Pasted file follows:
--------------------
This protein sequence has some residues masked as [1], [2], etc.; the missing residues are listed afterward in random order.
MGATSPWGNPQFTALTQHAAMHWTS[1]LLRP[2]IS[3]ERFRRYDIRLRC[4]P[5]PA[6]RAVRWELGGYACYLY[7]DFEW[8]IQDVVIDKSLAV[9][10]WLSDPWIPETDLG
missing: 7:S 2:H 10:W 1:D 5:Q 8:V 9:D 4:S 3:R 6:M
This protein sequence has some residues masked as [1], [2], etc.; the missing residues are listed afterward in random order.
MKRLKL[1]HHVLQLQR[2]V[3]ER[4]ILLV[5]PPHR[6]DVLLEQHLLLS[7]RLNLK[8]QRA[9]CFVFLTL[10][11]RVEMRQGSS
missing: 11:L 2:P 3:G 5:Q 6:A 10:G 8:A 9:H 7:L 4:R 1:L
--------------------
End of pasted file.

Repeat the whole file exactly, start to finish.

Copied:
This protein sequence has some residues masked as [1], [2], etc.; the missing residues are listed afterward in random order.
MGATSPWGNPQFTALTQHAAMHWTS[1]LLRP[2]IS[3]ERFRRYDIRLRC[4]P[5]PA[6]RAVRWELGGYACYLY[7]DFEW[8]IQDVVIDKSLAV[9][10]WLSDPWIPETDLG
missing: 7:S 2:H 10:W 1:D 5:Q 8:V 9:D 4:S 3:R 6:M
This protein sequence has some residues masked as [1], [2], etc.; the missing residues are listed afterward in random order.
MKRLKL[1]HHVLQLQR[2]V[3]ER[4]ILLV[5]PPHR[6]DVLLEQHLLLS[7]RLNLK[8]QRA[9]CFVFLTL[10][11]RVEMRQGSS
missing: 11:L 2:P 3:G 5:Q 6:A 10:G 8:A 9:H 7:L 4:R 1:L